Do we have our eyes open to the Jesus, the Living God, all around us? We are trying to explain the divinity and humanity to our inquisitive 6 year old, Enoch. He’s intrigued because he doesn’t understand him defeating sin and death. We happened to watch Hercules this weekend and we couldn’t have picked anything better because as Hercules seeks to rescue his love interest, in the river of souls, the sisters couldn’t cut his string, because he was a god. I explained to Enoch last night, Jesus was both fully God and fully human. He was greater than any super hero. Enoch ended up singing a song about Jesus being both God and Man, that I partially recorded last night. Fully human, but fully divine, and CONQUERING DEATH, so that death is no more!

My Mom was helping me food clothes the other day and she picked up a pair of Enoch’s underwear and said incredulously, “Is this Jesus!!!??” “No,” I said. “It’s Thor.” But she’s getting to my point. Are you seeing Jesus in the world around you?

Are we seeing Jesus in our friends, in our roommates, our parents, the stranger, the other, in the lady behind the cash register? Who are you breaking through the darkness to shine the light and love of Christ Jesus our Lord? We sing “Follow You into the homes of the broken,” but do we actually mean it?

Thomas has prayed several times about the pollen and I think that’s totally appropriate for us to pray for that which is affecting us right here and now. Several years ago I did a sermon on “resurrection dust.” Giving thanks for the yellow pollen/resurrection dust bringing new life, creating all things new, life bursting forth, and on the pollen days where I can no longer look through my windshield without a little windshield wiper fluid, I pause and give thanks because we know a savior that’s making all things new indeed. We know a savior who is RISEN! Do we trust God to sprinkle his resurrection dust to guide our feet and give us the words to say? Do we believe his grace is enough to supply our every need?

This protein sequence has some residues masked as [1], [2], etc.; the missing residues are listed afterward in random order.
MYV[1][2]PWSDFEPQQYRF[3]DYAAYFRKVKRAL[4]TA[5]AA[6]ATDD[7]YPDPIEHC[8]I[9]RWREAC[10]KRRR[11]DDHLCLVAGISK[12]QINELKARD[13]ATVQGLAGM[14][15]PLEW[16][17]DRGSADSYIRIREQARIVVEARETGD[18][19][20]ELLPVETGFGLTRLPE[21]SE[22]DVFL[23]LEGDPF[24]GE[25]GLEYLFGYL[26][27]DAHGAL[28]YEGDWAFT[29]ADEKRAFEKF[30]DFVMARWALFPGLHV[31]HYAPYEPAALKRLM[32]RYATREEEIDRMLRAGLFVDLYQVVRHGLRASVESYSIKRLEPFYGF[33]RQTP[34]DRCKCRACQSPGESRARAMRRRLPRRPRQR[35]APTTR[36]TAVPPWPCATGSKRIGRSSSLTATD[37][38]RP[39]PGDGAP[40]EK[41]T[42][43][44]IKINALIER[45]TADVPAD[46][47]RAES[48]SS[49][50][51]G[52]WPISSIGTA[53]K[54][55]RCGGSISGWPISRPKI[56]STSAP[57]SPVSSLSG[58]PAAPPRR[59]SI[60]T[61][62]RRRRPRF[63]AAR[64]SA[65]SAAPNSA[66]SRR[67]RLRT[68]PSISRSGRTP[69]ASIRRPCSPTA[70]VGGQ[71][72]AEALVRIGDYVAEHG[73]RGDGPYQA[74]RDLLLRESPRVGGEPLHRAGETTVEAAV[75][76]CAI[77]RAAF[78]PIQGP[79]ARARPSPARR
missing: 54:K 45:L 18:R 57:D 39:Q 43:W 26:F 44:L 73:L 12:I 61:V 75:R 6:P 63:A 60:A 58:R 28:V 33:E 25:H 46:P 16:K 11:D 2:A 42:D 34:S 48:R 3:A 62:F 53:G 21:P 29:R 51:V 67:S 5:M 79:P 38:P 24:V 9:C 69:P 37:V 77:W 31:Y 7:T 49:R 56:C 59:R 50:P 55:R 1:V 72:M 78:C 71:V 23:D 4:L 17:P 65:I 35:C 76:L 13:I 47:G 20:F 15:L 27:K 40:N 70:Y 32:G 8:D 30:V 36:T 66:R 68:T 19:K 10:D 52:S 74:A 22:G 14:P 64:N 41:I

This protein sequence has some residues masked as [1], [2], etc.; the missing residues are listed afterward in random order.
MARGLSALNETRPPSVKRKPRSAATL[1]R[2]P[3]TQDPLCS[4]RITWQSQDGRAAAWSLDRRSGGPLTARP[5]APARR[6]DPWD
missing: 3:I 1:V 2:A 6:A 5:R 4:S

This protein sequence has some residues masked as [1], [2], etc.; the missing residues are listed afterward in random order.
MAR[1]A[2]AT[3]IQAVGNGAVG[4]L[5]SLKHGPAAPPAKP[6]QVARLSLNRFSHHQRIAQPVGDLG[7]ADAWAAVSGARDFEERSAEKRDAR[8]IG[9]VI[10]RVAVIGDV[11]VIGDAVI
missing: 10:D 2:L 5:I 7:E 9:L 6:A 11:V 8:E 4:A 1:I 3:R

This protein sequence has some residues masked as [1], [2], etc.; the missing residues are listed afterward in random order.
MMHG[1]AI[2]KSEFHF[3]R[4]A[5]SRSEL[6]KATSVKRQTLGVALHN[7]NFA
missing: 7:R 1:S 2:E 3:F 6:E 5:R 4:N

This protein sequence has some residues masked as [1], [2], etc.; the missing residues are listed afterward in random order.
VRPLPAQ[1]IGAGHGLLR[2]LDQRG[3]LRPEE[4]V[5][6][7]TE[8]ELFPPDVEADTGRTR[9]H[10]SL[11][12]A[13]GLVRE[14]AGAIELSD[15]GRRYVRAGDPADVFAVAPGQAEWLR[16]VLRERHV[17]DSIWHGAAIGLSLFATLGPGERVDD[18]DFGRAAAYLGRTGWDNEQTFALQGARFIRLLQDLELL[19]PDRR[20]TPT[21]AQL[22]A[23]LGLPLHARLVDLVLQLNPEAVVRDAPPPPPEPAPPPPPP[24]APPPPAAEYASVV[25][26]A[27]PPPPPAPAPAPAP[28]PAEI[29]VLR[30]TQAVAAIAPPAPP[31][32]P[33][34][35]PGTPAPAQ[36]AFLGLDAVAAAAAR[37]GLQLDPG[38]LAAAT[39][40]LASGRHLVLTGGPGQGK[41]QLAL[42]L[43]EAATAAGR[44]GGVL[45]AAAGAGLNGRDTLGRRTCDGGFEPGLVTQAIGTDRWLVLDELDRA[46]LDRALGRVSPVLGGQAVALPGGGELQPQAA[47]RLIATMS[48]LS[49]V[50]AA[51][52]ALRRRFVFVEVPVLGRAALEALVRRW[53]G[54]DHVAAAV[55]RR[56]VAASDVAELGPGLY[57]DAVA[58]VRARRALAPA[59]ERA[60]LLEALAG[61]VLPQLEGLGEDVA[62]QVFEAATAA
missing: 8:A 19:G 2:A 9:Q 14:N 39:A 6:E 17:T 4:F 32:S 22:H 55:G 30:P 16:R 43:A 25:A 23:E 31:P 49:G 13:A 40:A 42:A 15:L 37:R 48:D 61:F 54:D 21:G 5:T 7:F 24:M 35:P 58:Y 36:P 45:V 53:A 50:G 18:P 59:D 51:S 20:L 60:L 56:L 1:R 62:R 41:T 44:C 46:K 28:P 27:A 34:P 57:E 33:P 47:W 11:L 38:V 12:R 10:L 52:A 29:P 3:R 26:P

We need to trust in the Risen Christ. We need to build our hope on nothing less, with exams, final papers, and the dreaded group projects, that the One that has gone before us and conquered death, will surely be faithful now at this critical point in the semester. We need to see Jesus in the world around us, his resurrection dust everywhere, and be the lights of love and grace in the world.

I heard this song earlier in the week, “Stories” by Bellarive and I think it’s appropriate on this Easter Sunday.

Here are stories of a man who walked on water
There are stories of a man who washes all our shame away
And the rumors in the air say His words bring freedom
And I believe it
For my eyes have seen the King

There are stories of a man who dines with angels
Could Heaven come down to make room for the least of these
Well, the rumors in the air say He is the remedy
And I believe it
For my eyes have seen the King
Yes, I believe it
For my eyes have seen the King

We’re singing, Alleluia, we sing
For a new day is dawning
Alleluia, we sing
For redemption is here
And Alleluia, we sing
For a new day is dawning
Alleluia, we sing
For our eyes have seen the King

There are stories of a man who saves the nations
They’ve been echoing through time to meet us here today
Well, His promises are true, they pull us through the darkness
And I believe it
For my eyes have seen the King
Yes, I believe it
For my eyes have seen the King
They have seen You

Holy Spirit, come
Descend on Your people
Your fire’s in our hearts
It’s all we’ll ever need
For we know, we know, we know that You’re alive
So come and speak here
Our ears are open now